Well, till today. Take a look into the wonderful blog post from Chris Brogan "Do What Works for You". This is one of those blog posts that, as I got busy reading through it, I just couldn’t help nodding on how simple its message is, yet how effective! So much so that I would consider it an essential reading for everyone who may be at whatever level of involvement with social software both in the consumer space, i.e. Web 2.0, as well as Enterprise 2.0. More than anything else because you would be able to find precious gems like this one:
"Welcome to the fishbowl. In here, we get a little bit too excited sometimes. We get zealous about the bleeding edge. We sometimes get tired of things before most of the rest of the Internet has even found it. And we often crave connections and meaning and value out of these shiny objects."
Or this other one, which is my very favourite one from the entire blog post and which I am really glad I will be quoting it over here, so that I may be able to help spread the message around it further on:
"But don’t let people tell you that you’re wrong for not liking something. Not into blogging? Swell. Don’t like Twitter? Fine. Hate podcasts? Perfect. It’s okay not to need/want/love the whole landscape. There are lots of services that people love that don’t fit my personal needs. I appreciate the services, but I’m not using them much.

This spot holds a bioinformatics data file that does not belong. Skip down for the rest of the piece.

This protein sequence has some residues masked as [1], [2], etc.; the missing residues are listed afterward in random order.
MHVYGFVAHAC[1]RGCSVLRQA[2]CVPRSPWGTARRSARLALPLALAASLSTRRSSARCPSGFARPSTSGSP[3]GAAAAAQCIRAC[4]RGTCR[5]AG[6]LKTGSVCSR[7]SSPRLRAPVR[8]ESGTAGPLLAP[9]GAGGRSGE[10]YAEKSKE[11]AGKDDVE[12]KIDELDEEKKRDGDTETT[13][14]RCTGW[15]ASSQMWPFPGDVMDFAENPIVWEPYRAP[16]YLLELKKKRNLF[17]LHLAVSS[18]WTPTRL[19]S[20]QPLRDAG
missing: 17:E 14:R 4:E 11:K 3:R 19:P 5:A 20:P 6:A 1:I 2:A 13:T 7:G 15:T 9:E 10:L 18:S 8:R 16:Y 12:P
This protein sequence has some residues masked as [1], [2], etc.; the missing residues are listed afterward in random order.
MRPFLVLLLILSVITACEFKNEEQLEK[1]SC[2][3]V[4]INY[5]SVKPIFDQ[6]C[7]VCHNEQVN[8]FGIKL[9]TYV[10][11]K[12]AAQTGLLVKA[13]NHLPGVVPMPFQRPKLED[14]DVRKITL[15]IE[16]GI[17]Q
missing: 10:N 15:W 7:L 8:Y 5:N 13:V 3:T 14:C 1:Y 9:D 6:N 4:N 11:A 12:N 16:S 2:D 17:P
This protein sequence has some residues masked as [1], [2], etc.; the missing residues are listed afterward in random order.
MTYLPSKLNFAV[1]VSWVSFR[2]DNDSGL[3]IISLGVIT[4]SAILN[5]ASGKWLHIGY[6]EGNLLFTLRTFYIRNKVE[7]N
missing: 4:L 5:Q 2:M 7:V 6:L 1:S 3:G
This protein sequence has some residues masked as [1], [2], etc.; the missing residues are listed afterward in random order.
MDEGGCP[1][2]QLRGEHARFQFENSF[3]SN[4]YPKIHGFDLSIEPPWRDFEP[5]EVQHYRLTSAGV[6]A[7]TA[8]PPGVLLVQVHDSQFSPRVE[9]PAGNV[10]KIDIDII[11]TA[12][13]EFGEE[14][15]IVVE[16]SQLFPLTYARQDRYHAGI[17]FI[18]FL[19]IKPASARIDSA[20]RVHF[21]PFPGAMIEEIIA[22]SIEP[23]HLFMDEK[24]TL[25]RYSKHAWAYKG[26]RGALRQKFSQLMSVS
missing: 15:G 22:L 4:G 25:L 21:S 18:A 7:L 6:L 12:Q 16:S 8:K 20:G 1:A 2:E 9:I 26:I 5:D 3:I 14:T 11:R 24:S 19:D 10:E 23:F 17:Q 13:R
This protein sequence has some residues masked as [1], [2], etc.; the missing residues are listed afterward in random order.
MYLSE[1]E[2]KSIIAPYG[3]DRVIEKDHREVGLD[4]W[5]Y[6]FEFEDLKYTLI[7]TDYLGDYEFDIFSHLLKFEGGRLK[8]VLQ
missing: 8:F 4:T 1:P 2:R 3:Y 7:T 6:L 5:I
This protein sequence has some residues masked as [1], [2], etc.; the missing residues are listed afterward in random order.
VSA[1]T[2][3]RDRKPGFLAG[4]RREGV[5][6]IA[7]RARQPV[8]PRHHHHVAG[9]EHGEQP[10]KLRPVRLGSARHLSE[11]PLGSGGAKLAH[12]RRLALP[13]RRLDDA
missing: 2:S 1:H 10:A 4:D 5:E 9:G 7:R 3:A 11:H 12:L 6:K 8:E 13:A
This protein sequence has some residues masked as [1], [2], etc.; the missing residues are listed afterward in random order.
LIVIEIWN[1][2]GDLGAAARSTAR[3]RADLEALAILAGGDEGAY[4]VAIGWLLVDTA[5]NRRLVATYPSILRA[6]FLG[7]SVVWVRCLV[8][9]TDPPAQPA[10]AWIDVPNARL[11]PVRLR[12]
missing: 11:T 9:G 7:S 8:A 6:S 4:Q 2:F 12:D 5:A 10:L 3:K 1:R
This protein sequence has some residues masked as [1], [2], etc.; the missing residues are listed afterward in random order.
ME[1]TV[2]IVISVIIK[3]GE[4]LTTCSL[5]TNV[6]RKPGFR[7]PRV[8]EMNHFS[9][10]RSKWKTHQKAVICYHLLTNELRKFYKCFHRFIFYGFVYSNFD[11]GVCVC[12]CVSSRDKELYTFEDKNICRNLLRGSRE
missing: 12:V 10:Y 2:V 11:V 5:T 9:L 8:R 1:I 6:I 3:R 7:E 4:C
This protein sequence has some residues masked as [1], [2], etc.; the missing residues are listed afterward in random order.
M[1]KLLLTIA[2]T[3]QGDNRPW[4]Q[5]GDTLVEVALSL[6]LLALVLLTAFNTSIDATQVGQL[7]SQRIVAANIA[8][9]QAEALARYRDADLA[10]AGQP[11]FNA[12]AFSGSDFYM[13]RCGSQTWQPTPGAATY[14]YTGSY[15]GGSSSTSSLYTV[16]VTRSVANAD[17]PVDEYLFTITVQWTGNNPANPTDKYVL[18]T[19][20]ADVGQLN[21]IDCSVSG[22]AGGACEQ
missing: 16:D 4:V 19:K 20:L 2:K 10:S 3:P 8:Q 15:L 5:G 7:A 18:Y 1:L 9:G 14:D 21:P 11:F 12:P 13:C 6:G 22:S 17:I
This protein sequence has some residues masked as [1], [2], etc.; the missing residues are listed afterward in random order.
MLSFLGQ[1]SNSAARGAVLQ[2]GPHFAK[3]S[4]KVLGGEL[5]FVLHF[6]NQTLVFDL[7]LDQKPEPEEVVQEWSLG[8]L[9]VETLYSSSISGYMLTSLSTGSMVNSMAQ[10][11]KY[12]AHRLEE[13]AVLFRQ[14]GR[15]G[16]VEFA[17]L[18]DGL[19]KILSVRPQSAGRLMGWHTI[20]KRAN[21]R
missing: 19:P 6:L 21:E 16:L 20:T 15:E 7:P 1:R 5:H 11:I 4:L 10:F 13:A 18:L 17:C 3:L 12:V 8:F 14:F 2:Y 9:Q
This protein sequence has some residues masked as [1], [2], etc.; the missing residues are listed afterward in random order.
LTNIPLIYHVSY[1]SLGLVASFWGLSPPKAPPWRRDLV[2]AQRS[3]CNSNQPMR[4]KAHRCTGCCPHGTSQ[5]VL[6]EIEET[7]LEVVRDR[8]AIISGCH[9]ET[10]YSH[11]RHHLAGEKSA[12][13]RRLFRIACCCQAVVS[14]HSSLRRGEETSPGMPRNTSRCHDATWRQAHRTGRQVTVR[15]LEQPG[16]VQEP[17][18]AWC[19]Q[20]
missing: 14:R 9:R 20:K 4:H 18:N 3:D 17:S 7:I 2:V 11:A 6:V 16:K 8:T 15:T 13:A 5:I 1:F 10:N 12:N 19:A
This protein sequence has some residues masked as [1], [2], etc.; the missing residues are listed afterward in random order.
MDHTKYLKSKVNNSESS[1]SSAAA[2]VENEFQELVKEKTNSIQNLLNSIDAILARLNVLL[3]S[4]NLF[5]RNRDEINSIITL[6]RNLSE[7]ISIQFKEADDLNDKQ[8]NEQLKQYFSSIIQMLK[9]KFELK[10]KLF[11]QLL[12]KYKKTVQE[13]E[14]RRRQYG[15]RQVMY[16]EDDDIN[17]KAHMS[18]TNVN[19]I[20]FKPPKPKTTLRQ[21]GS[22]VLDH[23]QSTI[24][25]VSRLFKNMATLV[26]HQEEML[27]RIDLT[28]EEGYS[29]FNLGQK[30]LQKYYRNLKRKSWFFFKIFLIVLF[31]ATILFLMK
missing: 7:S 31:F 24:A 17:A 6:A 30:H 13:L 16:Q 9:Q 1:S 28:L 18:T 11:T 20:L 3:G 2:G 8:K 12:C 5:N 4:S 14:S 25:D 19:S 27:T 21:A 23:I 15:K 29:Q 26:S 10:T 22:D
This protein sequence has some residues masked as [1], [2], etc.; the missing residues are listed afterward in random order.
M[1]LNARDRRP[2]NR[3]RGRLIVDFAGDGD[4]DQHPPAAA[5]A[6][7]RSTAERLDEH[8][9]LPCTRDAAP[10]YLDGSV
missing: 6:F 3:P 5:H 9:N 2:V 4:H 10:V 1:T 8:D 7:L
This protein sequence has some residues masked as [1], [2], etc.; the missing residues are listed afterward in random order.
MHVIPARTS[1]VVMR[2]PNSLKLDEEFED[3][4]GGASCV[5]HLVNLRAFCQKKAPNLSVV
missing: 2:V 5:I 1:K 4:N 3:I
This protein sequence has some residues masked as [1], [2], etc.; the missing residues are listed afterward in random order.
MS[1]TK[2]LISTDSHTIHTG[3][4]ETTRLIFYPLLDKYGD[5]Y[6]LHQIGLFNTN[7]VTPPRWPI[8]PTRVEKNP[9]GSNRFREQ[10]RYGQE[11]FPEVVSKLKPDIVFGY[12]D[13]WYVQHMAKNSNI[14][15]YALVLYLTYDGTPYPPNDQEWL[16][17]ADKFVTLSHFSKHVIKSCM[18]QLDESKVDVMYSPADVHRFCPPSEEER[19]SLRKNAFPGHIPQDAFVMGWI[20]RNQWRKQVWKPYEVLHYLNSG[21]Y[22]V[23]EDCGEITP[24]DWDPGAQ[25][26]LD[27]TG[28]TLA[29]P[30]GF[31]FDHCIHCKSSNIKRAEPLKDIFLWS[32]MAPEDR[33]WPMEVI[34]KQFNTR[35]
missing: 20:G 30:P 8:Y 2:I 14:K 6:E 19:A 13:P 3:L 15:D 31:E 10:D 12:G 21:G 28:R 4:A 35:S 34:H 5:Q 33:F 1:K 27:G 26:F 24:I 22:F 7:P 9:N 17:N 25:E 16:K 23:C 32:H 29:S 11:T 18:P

If you’re here for business, for entertainment, to meet new friends, great. Do what works for you. […]" (Emphasis mine)
I couldn’t probably have put it in better words than those. Chris, with those couple of quotes, has just managed to split up in two different parts what plenty of folks have always been thinking, all along, would not be separate. Ever. Yes, he has managed to split "play with the tools" and "stick with those that make you more productive!" And has managed to do so successfully and without hurting anyone in the attempt. Or, like he better puts it as well later on in that same blog post:
"Learn what works. Try out lots of things. And then go with what you end up liking. No harm. No foul."